Am Sun, 05 Apr 2015 12:39:04 +0000
schrieb "FreeSlave" <freeslav...@gmail.com>:
> On Sunday, 5 April 2015 at 11:42:42 UTC, Marco Leise wrote:
> >is this Windows?
> > return executable_path
> That depends on what do you understand by data.
The data I was referring to is the stuff that is installed with
the program executable. Files that are usually the same across
> Are game's saves data too? Or content downloaded while playing
> (server-specific assets or new levels).
> In the past it was ok to write configs and
> data to the same path where the game (or application) originally
> installed. But starting with Vista or Windows 7 it's not the case
> since Program Files folder become write-protected by default.
I believe modern desktops offer enough granularity to cover
each of those. For example if I was playing a game on Linux
files would go here:
/usr/share/[games/] - read-only data files.
~/.cache/ - downloaded archives, precompiled scripts, browser
caches and other files that can be recreated or
fetched again if they were to be deleted
~/.config/ - the user's personal configuration; may be
overriding something in a system directory if
~/.local/share/ - pretty much a catch all for save games,
user created content that goes beyond the
scope of config files, highscores,
highlighting schemes in an IDE, Steam, ...
Or the other way around:
data => /usr/share
save games => ~/.local/share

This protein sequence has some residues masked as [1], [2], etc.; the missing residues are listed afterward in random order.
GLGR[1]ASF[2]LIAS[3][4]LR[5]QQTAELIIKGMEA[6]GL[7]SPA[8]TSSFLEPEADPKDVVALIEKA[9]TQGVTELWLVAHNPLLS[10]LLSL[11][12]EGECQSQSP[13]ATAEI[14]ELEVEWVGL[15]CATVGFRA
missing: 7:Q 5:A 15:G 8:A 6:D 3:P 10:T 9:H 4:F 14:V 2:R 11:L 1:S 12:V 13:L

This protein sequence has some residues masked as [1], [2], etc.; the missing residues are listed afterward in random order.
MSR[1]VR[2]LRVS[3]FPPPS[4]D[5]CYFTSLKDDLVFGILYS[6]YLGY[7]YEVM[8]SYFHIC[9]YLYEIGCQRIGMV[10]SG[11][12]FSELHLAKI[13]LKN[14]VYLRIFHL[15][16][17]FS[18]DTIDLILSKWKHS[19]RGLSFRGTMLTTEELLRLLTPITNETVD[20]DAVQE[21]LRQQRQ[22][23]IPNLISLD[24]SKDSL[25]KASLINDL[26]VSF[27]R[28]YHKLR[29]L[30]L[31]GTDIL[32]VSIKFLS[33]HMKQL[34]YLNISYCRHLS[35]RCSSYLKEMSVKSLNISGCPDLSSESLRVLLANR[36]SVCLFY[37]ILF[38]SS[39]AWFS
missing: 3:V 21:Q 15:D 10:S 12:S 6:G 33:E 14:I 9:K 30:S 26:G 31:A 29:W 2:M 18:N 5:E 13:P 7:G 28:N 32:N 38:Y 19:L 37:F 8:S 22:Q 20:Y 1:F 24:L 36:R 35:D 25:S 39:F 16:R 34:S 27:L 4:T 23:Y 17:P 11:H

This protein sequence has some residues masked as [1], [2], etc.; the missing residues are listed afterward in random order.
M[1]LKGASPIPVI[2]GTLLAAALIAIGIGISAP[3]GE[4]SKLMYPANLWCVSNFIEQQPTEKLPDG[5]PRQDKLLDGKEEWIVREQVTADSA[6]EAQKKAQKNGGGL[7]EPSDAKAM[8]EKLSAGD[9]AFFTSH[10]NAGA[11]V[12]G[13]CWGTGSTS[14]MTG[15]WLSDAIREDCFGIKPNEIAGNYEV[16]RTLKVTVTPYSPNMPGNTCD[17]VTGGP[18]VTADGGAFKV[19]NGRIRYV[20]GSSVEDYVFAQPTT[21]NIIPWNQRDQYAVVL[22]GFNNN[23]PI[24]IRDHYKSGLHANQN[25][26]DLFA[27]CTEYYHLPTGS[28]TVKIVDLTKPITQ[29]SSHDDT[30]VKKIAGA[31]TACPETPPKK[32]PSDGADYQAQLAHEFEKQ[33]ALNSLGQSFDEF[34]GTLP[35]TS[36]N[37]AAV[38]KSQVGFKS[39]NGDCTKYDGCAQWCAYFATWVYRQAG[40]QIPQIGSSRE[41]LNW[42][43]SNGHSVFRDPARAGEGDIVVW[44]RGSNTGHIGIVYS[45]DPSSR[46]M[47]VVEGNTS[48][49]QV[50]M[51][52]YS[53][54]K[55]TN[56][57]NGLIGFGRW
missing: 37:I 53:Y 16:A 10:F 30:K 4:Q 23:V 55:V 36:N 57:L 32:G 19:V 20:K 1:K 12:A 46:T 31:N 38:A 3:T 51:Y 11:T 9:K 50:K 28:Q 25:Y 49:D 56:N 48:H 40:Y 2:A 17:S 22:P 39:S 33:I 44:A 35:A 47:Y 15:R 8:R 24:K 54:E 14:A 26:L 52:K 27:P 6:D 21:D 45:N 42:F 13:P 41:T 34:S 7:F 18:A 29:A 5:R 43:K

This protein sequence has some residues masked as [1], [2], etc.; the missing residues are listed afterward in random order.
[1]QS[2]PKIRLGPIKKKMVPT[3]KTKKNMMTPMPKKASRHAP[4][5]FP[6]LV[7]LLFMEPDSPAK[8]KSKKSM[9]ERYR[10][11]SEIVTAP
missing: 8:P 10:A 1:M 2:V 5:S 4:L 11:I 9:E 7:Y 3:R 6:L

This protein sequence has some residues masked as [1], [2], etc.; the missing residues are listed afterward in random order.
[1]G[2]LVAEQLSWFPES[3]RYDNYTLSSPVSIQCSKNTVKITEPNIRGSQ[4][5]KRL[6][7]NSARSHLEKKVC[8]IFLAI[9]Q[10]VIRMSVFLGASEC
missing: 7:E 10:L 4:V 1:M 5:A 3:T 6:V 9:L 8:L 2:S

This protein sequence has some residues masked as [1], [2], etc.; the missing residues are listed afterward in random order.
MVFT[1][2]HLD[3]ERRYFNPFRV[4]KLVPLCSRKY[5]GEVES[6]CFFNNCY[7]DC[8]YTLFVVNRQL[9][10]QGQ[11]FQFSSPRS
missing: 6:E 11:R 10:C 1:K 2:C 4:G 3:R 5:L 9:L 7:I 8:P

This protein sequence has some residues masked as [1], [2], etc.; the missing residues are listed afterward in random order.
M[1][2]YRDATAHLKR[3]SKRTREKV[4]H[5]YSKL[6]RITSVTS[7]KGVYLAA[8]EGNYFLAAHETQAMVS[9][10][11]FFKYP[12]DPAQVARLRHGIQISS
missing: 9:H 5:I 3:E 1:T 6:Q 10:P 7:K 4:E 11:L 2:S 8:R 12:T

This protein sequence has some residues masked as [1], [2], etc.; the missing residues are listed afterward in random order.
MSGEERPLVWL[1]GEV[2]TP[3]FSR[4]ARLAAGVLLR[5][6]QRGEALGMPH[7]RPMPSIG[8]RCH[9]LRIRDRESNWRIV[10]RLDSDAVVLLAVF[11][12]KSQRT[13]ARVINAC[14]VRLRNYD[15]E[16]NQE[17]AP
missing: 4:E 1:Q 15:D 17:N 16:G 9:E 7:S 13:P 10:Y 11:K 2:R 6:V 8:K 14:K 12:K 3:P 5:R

downloaded content => ~/.local/share (or ~/.cache)
configs => ~/.config
Windows has the Local and Roaming directories, which
serve similar but different purposes. E.g. anything machine
specific or big must not be in Roaming.
So if I generally asked for the config dir, I'd probably expect
AppData/Local on Windows and ~/.config on Linux (because I
might write a configuration that only works for this machine.)
Roaming is interesting for users that have their profiles on
servers and might switch to another workstation. So if some
configuration is "portable" and you want to create something
really fine grained you could offer that directory as an
alternative "roaming config dir" (returning null or
"~/.config" on Linux).
In any case there will be multiple results for some
directories (/usr/share, /usr/local/share) and also
several standard paths mapping to the same physical directory
(user data and user cache both map to AppData/Local on
Windows). The user needs to be made aware of this so (s)he
doesn't overwrite files in one standard path with files in a
supposedly different one.
So much for my thoughts on standard paths extreme edition. ;)